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I am finishing my first year in a Bioinformatics research position at a hospital. I have a contract renewal meeting coming up and I'm trying to decide how much of a raise to ask for. I've read suggestions online, but there are some points making it difficult for me to come up with a number that I feel good about:

  • All members of my department are on 1-year contracts which get renewed each year. Despite this, the jobs are essentially 'permanent', contracts are rarely not renewed; usually only when there is a performance issue.
  • Salary funding comes from the hospital (donations etc.) and research grants. I get the sense that the lab is doing well in terms of funding.
  • When I started this job last year, I asked for $40-60K starting salary. I was told that this was a low request, and was given $70K starting.
  • From what I've read, people in this job usually start somewhere around $70-80K. However, I was relatively under-qualified for the job when I started.
  • I believe most of my supervisors feel that I am a good job. I feel that I am doing 70% as good as I could be doing.
  • I believe the work I'm doing is easier than the work other people in my position are doing.
  • I've heard that people usually get a 3-5% raise each year, but this was second hand from a single person in my department.

With all this in mind, how much of a raise should I ask for? 5%, 10%, more?

I know there are other questions similar to this, I'm looking for an answer that takes into account the research funding situation. Also, there is very limited data on what other people in this type of position make in my area as it is a rare/specialized job (which is why I asked for too little originally).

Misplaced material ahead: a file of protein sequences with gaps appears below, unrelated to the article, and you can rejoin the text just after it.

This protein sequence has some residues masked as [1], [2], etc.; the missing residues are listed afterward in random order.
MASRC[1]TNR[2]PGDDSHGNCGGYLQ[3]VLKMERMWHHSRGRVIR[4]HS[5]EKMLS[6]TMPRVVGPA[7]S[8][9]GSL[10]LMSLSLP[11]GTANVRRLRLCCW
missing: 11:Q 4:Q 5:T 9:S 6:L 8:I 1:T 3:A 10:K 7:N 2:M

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    Possible duplicate of How can I determine a reasonable salary to ask for? – gnat Feb 7 at 14:19
  • @Fattie really? You are suggesting a ~30% raise after 1 year. I am quite sure that would not happen, I believe others in my department with the same title and 5-10 years experience make less than $100K. I also don't have offers from any other companies to use as leverage, nor do I expect that I could find many other offers over $90K. – srcerer Feb 7 at 14:50
  • I guess my answer is not clearly written - what I am saying is, it's not so much that you need a "raise" - as that you need to break up to that next level. There is a "first job syndrome" which one has to break out of. (As I explain in the answer, the usual way to do this is to change companies - it's like "leaving home".) If you don't make that "break" now, you will have to do so in the next year or two; you'll remain stuck at this level until you do so. (You work in the world's most lucrative and most over-funded field - none of this should be an issue.) – Fattie Feb 7 at 15:27
  • As you say in your 2nd comment below - in short "this could be difficult". Fair enough. Maybe it's time to move to another area - I don't know. It's worth bearing in mind though if you "put this off" you are just "putting it off". Anyway! Enjoy! – Fattie Feb 7 at 15:29
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This is completely your choice, you ask for what you feel you are worth in the current market based off your skills and experience.

Personally 5% would be reasonable and you can build your way up each year. As your colleague told you 3-5% is quite normal for most high skilled/paying jobs. However if you feel the lab is doing well in terms of funding why not shoot your shot and go for 10%.

If you were under qualified at the start of last year I recommend against asking for more than 10%. If you start with 10% and then you can always negotiate with your employer.

  • Thanks, this was my exact plan before writing the question. Would upvote but I am a noob. – srcerer Feb 7 at 14:51
  • The OP works in literally, the most lucrative, over-funded, field on Earth. I would just caution, don't be "fooled" in to unnecessarily low pay, by the company. For an eye-opening experience, dig in to the financials of the company or division or office, and observe the flood, torrent, of money you are a small part of. – Fattie Feb 7 at 15:36
  • @Fattie Even if you're correct (although people don't become billionaires in research jobs), it says nothing about where the OP is. That may be considerably different. – David Thornley Feb 7 at 17:19
  • Almost everyone has to move, especially in the early part of their career. It shouldn't be an issue. – Fattie Feb 7 at 18:09
  • @Fattie OP asked for 40k. He was given 70k. He most definitely hasn't been "fooled" into unnecessarily low pay – Twyxz Feb 8 at 7:24

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